It appears that, for the projects in that book, using either 330 or 10K resistors "will work". But we have just nicely discussed why each value may not be the best choice. I suppose the kit I bought was limited to one value to make things look simpler, perhaps?

For now I'll continue to calculate the LED load resistors (because I know how) and use the 10K values for the I/O pins, unless I run into something that doesn't work because it appears not to be getting any current. When in doubt I can always put an ammeter in the line. ;)

Thanks again!

Page 314:

  1. Although each I/O port can source more than the test conditions (20 mA at VCC = 5V, 10 mA at VCC = 3V) under steady state conditions (non-transient), the following must be observed: ATmega48PA/88PA/168PA/328P:

1] The sum of all IOH, for ports C0 - C5, D0- D4, ADC7, RESET should not exceed 150 mA. 2] The sum of all IOH, for ports B0 - B5, D5 - D7, ADC6, XTAL1, XTAL2 should not exceed 150 mA. If IIOH exceeds the test condition, VOH may exceed the related specification. Pins are not guaranteed to source current greater than the listed test condition.

Notice they mention 20mA as a "test condition" so I would aim for that rather than the absolute maximum.

Zoandar: So I suppose the I/O pins may easily operate reliably with less than 1mA of current.

Er, yes. I suppose it depends what you mean by "operate reliably". But given that 10K pull-up resistors are used then that would seem to imply that it can, ah, detect 500 microamps (5/10000). In fact the internal pull-up resistors are closer to 40K, and they can be used for switching, so you can probably say the input pins can detect 125 uA.

And wading through the data sheets a bit more (what is "bandgap reference current consumption", eh?) it would appear that it can probably detect input currents in the order of 10 uA (page 321).

[quote author=Nick Gammon link=topic=53901.msg386151#msg386151 date=1299019536] Page 314:

  1. Although each I/O port can source more than the test conditions (20 mA at VCC = 5V, 10 mA at VCC = 3V) under steady state conditions (non-transient), the following must be observed: ATmega48PA/88PA/168PA/328P:

1] The sum of all IOH, for ports C0 - C5, D0- D4, ADC7, RESET should not exceed 150 mA. 2] The sum of all IOH, for ports B0 - B5, D5 - D7, ADC6, XTAL1, XTAL2 should not exceed 150 mA. If IIOH exceeds the test condition, VOH may exceed the related specification. Pins are not guaranteed to source current greater than the listed test condition.

Notice they mention 20mA as a "test condition" so I would aim for that rather than the absolute maximum. [/quote]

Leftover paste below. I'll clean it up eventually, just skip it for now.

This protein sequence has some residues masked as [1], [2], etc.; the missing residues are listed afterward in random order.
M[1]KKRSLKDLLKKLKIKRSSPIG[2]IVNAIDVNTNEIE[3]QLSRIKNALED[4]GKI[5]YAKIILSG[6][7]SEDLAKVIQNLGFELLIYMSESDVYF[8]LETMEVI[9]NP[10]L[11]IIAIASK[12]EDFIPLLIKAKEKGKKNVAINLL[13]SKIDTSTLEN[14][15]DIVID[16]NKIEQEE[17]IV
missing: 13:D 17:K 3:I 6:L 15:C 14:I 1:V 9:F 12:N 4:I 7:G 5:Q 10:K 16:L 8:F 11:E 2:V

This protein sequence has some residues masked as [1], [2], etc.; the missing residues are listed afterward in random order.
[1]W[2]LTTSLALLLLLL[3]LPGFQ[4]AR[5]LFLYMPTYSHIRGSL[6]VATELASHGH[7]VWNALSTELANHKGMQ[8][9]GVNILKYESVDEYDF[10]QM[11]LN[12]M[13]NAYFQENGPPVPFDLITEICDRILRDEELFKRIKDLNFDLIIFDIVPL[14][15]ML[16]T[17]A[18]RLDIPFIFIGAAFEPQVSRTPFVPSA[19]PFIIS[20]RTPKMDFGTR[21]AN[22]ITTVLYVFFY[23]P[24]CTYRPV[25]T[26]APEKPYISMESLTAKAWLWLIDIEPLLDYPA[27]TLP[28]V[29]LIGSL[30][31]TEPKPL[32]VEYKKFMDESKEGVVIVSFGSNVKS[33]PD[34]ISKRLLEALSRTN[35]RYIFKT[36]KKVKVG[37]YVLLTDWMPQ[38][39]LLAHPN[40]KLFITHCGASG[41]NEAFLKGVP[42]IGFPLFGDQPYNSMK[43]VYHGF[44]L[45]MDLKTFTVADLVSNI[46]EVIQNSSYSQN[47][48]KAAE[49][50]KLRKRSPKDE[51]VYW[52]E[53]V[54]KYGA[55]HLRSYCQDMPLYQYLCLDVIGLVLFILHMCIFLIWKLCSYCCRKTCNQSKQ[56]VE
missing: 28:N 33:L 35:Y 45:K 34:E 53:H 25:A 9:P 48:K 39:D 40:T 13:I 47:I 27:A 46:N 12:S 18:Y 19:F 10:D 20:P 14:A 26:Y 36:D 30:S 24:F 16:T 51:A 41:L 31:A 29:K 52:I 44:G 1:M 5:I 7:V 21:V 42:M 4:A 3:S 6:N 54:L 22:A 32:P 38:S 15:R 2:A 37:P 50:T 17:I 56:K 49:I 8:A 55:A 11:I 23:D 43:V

Although I would never aim to use the absolute maximum parameter on such a device, thank you for digging up this spec. That tells me that using a 10K resistor is certainly not 'essential' to normal operation on the I/O pins. My previous guess that setting the pin current to 'a few mA' certainly seems safe and logical for most applications. :)

[quote author=Nick Gammon link=topic=53901.msg386168#msg386168 date=1299020420]

Zoandar: So I suppose the I/O pins may easily operate reliably with less than 1mA of current.

Er, yes. I suppose it depends what you mean by "operate reliably". But given that 10K pull-up resistors are used then that would seem to imply that it can, ah, detect 500 microamps (5/10000). In fact the internal pull-up resistors are closer to 40K, and they can be used for switching, so you can probably say the input pins can detect 125 uA.

And wading through the data sheets a bit more (what is "bandgap reference current consumption", eh?) it would appear that it can probably detect input currents in the order of 10 uA (page 321). [/quote]

It is unfortunate that there is no simple and reliable way of converting AC voltage less than 1V into DC. With the UNO's ability to work with such tiny currents (and presumably voltages) it would open up the capabilities even more. I had to abandon considering the Arduino as an "easier" contender to read the mVAC signal off a current transformer I like to use for monitoring devices running on house current because it was easier to just clone the circuit I had previously built (which uses comparators) than to try to convert the current sensing transformer's output to something the UNO could read.

Maybe someday they'll invent a diode that can work in mV. :grin:

Thanks guys!